RedLine Milwaukee Hosts Open House
Earlier this year we ran a series of articles on Milwaukeeâ€™s rising talent. It wasnâ€™t just meant as an exercise in optimism for what the city has to offer by way of young talent, but a way of opening up discussions on what the city can do to keep that talent from migrating elsewhere.
Â Aligning itself with that very cause is the non-profit organizationÂ RedLine Milwaukee, a new arts incubator that has taken residence in a former storage and office space on 1422 N. 4th St. Although still undergoing renovation (set for completion around June/ July) Redline opens its doors to the public on Saturday between 10 a.m and noon in an open house intended to introduce convey the organizationâ€™s multi-layered mission to the public.
Â The term â€śarts incubatorâ€ť is one cropping up in cities all across the U.S. looking to create nourishing and interdisciplinary environments for the art-making. It may sound horribly clinical but also speaks to the increasingly blurry boundary between art and science/technology that we are experiencing today. In RedLineâ€™s case itâ€™s also an apt description of the experimental approach applied here in bringing different strands of civic and cultural engagement into one space: studio and social spaces for artists in residence; exhibition spaces accessible to the public; workshops for children in grade K and above, printmaking and papermaking facilities a video and photo editing studio available to the public at a set cost and a venue where other organizations around the city can share what they do. â€śWeâ€™re trying to grab all these organizations and give a place where everyone can come together and strengthen everybodyâ€™s programming,â€ť says Lori Bauman, a video and installation artist and teacher who is one of the founding members of Redline. She and other founding member Steve Vande Zande both have a strong background of working with teens, and these are one of the target areas for the organizationâ€™s outreach. â€śTeens are really at the stage where theyâ€™re creating their identity,â€ť says Bauman. â€śOur hope is that [Redline] will serve as a place to strengthen their characters and help them become civic transformers.â€ť Already theyâ€™ve begun working with Teen Challenge and TruSkool, offering the latter plenty of walls to adorn with the kind of graffiti art little appreciated in the public realm.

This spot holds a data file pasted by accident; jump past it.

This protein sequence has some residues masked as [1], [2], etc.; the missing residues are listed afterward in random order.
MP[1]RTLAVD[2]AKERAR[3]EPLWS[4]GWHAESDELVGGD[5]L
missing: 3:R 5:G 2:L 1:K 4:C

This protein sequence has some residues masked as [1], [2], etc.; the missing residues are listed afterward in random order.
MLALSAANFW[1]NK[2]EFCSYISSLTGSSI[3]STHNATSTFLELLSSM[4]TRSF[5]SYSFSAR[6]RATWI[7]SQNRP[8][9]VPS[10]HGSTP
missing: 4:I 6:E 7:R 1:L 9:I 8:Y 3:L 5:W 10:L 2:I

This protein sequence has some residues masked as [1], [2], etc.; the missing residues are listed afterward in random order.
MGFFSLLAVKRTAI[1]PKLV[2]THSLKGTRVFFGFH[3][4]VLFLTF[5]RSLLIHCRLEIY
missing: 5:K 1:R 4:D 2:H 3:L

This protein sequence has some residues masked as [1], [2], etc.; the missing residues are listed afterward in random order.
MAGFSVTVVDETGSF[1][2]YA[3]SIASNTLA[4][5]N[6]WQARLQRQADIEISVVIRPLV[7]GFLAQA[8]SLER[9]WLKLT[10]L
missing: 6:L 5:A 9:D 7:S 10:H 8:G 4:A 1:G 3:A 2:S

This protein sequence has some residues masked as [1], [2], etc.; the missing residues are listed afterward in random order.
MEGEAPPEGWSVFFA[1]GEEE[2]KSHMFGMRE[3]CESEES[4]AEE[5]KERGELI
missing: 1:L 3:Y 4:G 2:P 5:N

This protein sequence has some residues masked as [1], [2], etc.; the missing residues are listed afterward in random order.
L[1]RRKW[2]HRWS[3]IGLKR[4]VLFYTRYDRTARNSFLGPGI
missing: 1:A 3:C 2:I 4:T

Â For these teens and other members of the public usually intimidated by the cityâ€™s more elite cultural establishments, Redline see their enterprise as an important cultural primer.â€śWhat we want to be is a really user friendly cultural institution thatâ€™s sort of a stepping stone to the art museum and other institutions,â€ť says Bauman. â€śPeople can come here, access it easily, get comfortable, learn to navigate this kind of public space with all sorts of shows and curriculums.â€ť
Â With this in mind, finding the right location was important from the get go. â€śIt took 3 years to find the right location,â€ť says Bauman. â€śWe wanted it to be on a bus line, and this neighborhood is situated right in the middle of a unique area,â€ť says Bauman. â€śTo the south you is the business district and possible collectors. To the north you have brewerâ€™s hill which is already gentrified; to the east you have an area thatâ€™s developing residentially and its got Brady Street and to the west the industrial and residential area and a community that has a lot of little non-profits we can collaborate with and can help strengthenâ€¦ it was a good location to access a broader audience.â€ť
Â Redline is now accepting applications for Artists in Residence. To apply or to find out more about RedLine go to www.redlineartmke.org.